I left sunny East LA on Sunday, and am now on a train in a turtleneck sweater, loafers and raincoat to foggy San Francisco to meet with my husband’s tax attorney, Robert again. It’s sprinkling which is a good sign here in Northern California. Even so, what a difference a day makes.
I’ve been confounded by the astonishing way in which people who think they are going to live forever manage their money. Once again, I am blessed to have my financial background and thankfully know my way around banking institutions, lawyers and a spreadsheet, but what about other people in my situation who do not have financial prowess? All I can say is, get your affairs in order, because there is nothing not complex about any of this.
I am working very hard right now for my children, and to quell this constant sense of anxiety that motivates me to protect them in any and every way possible.
In the city, Robert talks very fast, and because of this, I am thankfully out the door in under an hour. I’d spoken with Rob before, and cleared up any misconceptions he had about my ability to follow his words and we had a quick and productive meeting.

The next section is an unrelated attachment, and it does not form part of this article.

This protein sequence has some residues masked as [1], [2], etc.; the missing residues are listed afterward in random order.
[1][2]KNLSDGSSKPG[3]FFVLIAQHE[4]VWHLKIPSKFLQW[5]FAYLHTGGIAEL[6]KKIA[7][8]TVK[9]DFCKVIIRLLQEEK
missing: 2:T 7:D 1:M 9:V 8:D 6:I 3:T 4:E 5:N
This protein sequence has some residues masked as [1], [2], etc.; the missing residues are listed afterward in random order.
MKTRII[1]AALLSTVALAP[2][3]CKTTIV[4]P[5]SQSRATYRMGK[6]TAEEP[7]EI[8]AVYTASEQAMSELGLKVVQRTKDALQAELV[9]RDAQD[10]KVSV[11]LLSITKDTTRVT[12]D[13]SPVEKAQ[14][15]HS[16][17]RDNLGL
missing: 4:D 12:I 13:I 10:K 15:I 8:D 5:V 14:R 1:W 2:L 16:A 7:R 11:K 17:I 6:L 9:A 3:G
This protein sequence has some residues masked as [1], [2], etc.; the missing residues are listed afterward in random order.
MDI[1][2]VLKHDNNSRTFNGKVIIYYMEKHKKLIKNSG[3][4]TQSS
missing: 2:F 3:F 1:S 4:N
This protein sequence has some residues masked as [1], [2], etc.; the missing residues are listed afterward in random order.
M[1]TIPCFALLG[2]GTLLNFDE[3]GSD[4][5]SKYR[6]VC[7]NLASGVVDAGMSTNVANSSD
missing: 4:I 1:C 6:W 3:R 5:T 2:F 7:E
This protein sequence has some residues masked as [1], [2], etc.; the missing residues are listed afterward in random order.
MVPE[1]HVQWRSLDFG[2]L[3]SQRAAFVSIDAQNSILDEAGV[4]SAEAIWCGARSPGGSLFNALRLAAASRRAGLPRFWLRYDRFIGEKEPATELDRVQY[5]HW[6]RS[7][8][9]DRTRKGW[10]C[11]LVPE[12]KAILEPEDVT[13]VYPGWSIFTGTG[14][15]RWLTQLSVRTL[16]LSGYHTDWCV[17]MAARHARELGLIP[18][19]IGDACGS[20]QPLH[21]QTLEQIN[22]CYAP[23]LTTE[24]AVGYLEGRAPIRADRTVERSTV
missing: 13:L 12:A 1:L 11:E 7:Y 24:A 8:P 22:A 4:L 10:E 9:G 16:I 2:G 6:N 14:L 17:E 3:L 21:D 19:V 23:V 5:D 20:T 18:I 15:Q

On my way home, I got off the train in North Berkeley and met my business partner Andrew LaCenere for coffee. I am starting to feel the sensation of change again. The kind you initiate, not the kind where you are dragged unwillingly and can only surrender.
I’m still in a state of disbelief, because this time last year I was on a sailboat training for my BK Certification, or a license to sail. Such a luxurious thing to do, even then. And now my world is unrecognizable from what it was. I’m picking up the pieces one at a time. Sometimes it’s easy and sometimes it’s not. Someday, all of this will be just a memory, and I will turn the page on this chapter of my life.
For today, I am grateful for Robert who is extremely knowledgable and kind, and for the many others who have helped me along the way.